LEWISBORO, N.Y. – Just when you thought it was safe to go outside, Lewisboro residents were bracing to endure more of Mother Nature’s worst as a nor’easter bears down upon the town Wednesday with an expected snow accumulation of 2 to 5 inches.
Nearly all of the power that was lost in Hurricane Sandy had been restored, but the new storm is causing setbacks, Deputy Supervisor Peter DeLucia said.
“We are going backward now,” DeLucia said. “We just lost a section of Goldens Bridge [power], but I’m not sure how many. The snow is just coming down unbelievable. We have 3 to 4 inches now.”
DeLucia said he was worried that more damaged trees would fall, resulting in more power outages.
“You can see it stacking up higher and higher on the trees, and the pine trees are really starting to bend,” he said. “I am definitely concerned; it’s scary. And with the wind picking up later tonight, it could be a problem.”
Supervisor Peter Parsons was close to lifting the state of emergency he issued last week when Hurricane Sandy hit, but thought better of it as the new storm moved into the area, DeLucia said.
“He decided not to do it in order to make sure we are covered,” DeLucia said.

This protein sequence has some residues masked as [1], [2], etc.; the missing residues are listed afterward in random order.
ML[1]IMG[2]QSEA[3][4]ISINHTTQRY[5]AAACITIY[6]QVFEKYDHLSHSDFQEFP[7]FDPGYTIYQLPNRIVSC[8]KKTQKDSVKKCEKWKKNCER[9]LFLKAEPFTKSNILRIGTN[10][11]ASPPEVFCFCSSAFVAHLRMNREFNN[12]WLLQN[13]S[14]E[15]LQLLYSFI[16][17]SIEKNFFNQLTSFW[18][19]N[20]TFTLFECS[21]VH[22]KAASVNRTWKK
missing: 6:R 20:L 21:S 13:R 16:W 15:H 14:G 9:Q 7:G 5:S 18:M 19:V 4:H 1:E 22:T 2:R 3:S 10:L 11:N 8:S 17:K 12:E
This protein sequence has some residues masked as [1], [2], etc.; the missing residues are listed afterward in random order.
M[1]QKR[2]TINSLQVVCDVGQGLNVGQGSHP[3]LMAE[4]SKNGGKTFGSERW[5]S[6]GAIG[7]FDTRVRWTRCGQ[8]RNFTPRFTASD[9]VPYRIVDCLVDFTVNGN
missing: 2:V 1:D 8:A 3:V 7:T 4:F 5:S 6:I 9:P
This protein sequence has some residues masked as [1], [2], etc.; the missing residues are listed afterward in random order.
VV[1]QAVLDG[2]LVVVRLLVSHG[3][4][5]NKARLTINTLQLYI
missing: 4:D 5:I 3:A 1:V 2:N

Some residents who just had their power restored now have their fingers crossed it will stay on.
“I live in Twin Lakes in South Salem,” Lisa Mango said. “We just got our power back last night (Tuesday) at around 6 p.m. and now I'm terrified it will go out again with this storm.”
The Westchester County Emergency Operations Center has advised that the peak of the new storm will be 7 p.m. to midnight Wednesday, with winds of 25 to 30 mph and gusts of 60 mph.
Meanwhile, Westchester County remains on full alert. “The same rules that applied to Sandy apply to this storm,” said County Executive Rob Astorino. “I urge residents to use common sense and err on the side of caution. Sandy claimed three lives in Westchester and every precaution should be taken to ensure public safety.
"It’s best to stay indoors Wednesday night. Any residents who remain without power should consider taking shelter with friends or relatives or in their local community warming shelter.”